When someone’s employment with you ends, you must pay them for untaken holiday, how do you work out what they are owed?
When employees leave your business mid-year they are entitled to be paid for untaken holiday, but only the allowance that has accrued, not the full year’s amount. If they have taken more annual leave than they are entitled to, you may be able to claim this back, but only under certain conditions. Many employers and managers struggle to work out the correct figures, leading to frustration, or even paying the wrong amount. So what can you do to make sure you get it right?
Know the rules.
Holiday entitlements for staff leaving your organisation part-way through the holiday year are similar to those joining mid-year. The annual entitlements are set out by law, or your employment contracts, and staff are entitled to them pro-rata for part years. Broadly speaking, this means that if an employee leaves after half the year, they are entitled to be paid for half their holiday, minus any amount they have actually taken.
Sometimes, of course staff quit having taken more holiday than they have accrued, for instance leaving six months through the year having taken three quarters of their holiday. In this situation the employer can demand repayment of holiday pay (usually by deducting it from the employee’s final pay amount), but only if it is explicitly agreed in writing.
Written agreement to this is most often a clause in employees’ contracts, but might also be a one-off written agreement, for example as a condition of letting an employee take a long holiday early in the year. If there is no written agreement, then you will not legally be able to reclaim overpaid holiday pay, so it is important to check if one exists.
Learn the Calculation.
Pro-rata calculation means adjusting the yearly entitlement to take into account the amount of the year actually worked. You will need to know the employee’s entitlement, the dates of your companies holiday year, the employee’s leaving date, and how much holiday they have taken so far.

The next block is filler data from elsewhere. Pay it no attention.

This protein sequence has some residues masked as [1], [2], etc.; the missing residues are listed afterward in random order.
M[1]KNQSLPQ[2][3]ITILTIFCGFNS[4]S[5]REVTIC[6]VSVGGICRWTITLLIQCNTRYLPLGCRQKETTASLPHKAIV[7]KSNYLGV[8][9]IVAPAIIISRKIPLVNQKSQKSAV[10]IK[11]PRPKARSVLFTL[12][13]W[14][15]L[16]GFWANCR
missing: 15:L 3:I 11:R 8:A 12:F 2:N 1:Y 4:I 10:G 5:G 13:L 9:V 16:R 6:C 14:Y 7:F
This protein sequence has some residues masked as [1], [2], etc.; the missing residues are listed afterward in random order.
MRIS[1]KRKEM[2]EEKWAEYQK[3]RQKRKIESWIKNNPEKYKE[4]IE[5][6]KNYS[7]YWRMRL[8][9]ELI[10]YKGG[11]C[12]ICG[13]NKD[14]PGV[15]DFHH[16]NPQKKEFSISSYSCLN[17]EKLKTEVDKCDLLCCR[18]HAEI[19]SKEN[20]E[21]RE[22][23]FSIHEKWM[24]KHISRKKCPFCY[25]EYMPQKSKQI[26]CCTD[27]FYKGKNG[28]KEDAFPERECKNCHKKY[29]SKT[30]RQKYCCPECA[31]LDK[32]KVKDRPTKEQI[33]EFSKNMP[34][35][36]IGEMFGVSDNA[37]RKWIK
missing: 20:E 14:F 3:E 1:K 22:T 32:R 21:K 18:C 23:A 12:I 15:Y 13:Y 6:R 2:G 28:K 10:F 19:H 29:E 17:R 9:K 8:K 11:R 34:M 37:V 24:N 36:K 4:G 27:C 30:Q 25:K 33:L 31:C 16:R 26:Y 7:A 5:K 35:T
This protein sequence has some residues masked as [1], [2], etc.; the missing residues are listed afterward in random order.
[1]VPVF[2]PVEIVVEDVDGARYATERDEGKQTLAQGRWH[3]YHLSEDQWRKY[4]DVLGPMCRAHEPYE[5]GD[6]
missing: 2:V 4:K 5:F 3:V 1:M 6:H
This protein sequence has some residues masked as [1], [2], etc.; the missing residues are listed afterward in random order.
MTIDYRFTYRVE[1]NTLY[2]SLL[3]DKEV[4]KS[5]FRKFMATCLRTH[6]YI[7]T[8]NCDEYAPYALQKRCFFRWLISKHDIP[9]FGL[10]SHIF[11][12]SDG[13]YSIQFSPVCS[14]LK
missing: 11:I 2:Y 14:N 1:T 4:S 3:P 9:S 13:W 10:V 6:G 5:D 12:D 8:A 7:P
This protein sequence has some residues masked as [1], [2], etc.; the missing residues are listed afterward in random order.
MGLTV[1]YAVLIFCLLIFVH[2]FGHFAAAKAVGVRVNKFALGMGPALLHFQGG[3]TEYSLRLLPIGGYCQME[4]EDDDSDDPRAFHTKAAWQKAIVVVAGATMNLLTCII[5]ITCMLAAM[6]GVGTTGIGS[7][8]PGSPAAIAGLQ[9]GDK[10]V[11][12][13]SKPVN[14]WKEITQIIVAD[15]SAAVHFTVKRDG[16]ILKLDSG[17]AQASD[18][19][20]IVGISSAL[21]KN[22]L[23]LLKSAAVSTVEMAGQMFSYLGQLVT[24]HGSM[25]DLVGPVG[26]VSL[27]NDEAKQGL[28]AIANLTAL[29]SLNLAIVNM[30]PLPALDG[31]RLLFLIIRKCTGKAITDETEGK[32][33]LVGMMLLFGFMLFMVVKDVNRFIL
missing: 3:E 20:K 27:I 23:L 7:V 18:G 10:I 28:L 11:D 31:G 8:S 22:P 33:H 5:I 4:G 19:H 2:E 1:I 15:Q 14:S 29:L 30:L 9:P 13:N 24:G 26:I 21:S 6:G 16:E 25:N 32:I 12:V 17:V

Let’s look at how this works for 3 employees.
XYZ Ltd gives staff the statutory allowance of 28 days’ holiday a year, the company’s holiday year runs from 1 January to 31 December. You may also need to know if there is a written agreement to reclaim overpayments.
- Bob’s last day at XYZ is 30 September. He has taken 10 days’ holiday since 1 January. Having worked 9 months of the year, his holiday entitlement is 9/12 of the yearly amount, or 21 days. Bob’s final pay should therefore include 11 days’ extra pay to cover untaken holiday that he has accrued.
- Alice is also leaving XYZ on 30 September. She has already taken 25 days’ holiday. Alice’s contract of employment states that XYZ can claim back overpaid holiday when employment ends. Alice’s final pay can therefore be reduced by 4 days’ pay to repay the overpaid holiday.
- Harpreet is leaving XYZ on 30 September. Like Alice she has taken 25 days’ holiday, however there is no written agreement allowing the company to reclaim overpayments. Therefore, Hapreet’s final pay cannot be deducted, even though she has been overpaid for holiday.
Even once you know the rules on holiday for mid-year leavers, and know how to do the necessary calculations, working out pro-rata entitlements can still be fiddly and time-consuming. This is why so many businesses turn to leave management software to ease the load and put them in control of annual leave management.
LeaveWizard’s fully customisable integrated leave management platform makes it easy to keep track of your teams outstanding holiday entitlements, as well as offering automatic or custom reports to let you spot potential issues, or manage staffing requirements. See for yourself how LeaveWizard can save you time on pro-rata calculations and so much more by setting up your free, no-obligation online demo here
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